White House Urges Costa Ricans To Approve Free Trade Deal
Saturday, October 6th 2007, 7:01 pm
By: News On 6
WASHINGTON (AP) _ The White House said Saturday that if Costa Ricans vote against joining a U.S.-Central American free trade agreement, the Bush administration will not renegotiate the deal.
The Costa Rican government scheduled a referendum Sunday on the accord. A newspaper poll published Thursday showed that voters were poised to reject it.
The White House also suggested it may not extend trade preferences now afforded to Costa Rican products and set to expire next September.
``The United States has never before confronted the question of extending unilateral trade preferences to a country that has rejected a reciprocal trade agreement,'' White House press secretary Dana Perino said in a statement.
Costa Rica is the only one of the six Latin American signatories to the trade deal, known as CAFTA, that has yet to ratify it. The deal is in effect in the Dominican Republic, Guatemala, Honduras, Nicaragua and El Salvador.
A minimum of 40 percent of Costa Rica's 2.6 million voters must participate for Sunday's vote to be valid.
The White House urged Costa Ricans to recognize the benefits of the agreement. It would ``expand Costa Rica's access to the U.S. market, safeguard that access under international law, attract U.S. and other investment and link Costa Rica to some of the most dynamic economies of our hemisphere,'' according to the statement.
But Perino also warned about the implications of turning down the pact.
``If the free trade agreement is rejected, the United States will not renegotiate the agreement signed by the government of Costa Rica as it is part of an agreement with a broad group of Central American countries,'' she said. ``The United States has never renegotiated a free trade agreement that has been approved by the Congress.''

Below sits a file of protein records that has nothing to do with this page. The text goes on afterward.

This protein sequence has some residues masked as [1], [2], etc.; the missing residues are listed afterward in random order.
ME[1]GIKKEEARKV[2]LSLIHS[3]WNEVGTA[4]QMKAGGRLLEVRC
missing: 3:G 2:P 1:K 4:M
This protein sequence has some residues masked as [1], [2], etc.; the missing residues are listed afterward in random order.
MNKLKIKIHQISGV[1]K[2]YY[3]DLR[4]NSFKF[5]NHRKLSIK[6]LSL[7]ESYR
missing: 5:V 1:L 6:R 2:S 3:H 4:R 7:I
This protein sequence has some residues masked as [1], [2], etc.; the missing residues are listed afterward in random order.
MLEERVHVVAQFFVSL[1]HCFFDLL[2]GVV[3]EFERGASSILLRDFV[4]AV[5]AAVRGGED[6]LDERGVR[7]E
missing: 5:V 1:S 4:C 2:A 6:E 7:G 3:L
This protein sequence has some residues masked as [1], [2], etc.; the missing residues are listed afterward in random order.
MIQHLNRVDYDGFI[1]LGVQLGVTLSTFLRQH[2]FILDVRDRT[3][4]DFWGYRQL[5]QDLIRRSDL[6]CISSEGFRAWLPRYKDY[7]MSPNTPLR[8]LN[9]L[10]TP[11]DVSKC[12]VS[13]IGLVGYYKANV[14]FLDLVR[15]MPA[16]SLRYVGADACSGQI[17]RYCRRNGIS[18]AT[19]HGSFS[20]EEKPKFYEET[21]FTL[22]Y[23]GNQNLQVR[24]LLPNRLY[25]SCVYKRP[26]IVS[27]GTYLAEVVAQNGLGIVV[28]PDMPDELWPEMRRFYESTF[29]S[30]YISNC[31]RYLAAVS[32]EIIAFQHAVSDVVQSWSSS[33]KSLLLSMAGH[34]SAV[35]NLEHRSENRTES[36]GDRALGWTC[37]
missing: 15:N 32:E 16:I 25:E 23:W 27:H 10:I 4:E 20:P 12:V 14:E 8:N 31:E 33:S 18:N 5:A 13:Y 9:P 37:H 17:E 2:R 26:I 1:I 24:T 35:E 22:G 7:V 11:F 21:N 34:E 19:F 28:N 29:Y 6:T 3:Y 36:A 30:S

She said she issued the statement to ``dispel any confusion that may have been created by communications from other sources in the United States.'' She did not say who these sources were.
A senior administration official, speaking on condition of anonymity, said the reference was to some Democratic members of Congress and union leaders.
``Voters in Costa Rica should be aware that many of those assuring Costa Rica of continued access to the U.S. market have consistently opposed measures that would open the U.S. market to goods from Costa Rica and other countries, whether through trade agreements or through trade preference programs,'' Perino said.
Costa Rica's Congress failed to approve the pact under former President Abel Pacheco, who had argued that lawmakers needed to pass a series of fiscal reform measures before considering it.
Current President Oscar Arias, who took office last year, is a strong supporter of the agreement.
Much of the opposition stems from requirements under the pact that Costa Rica open its telecommunications, services and agricultural sectors to greater competition.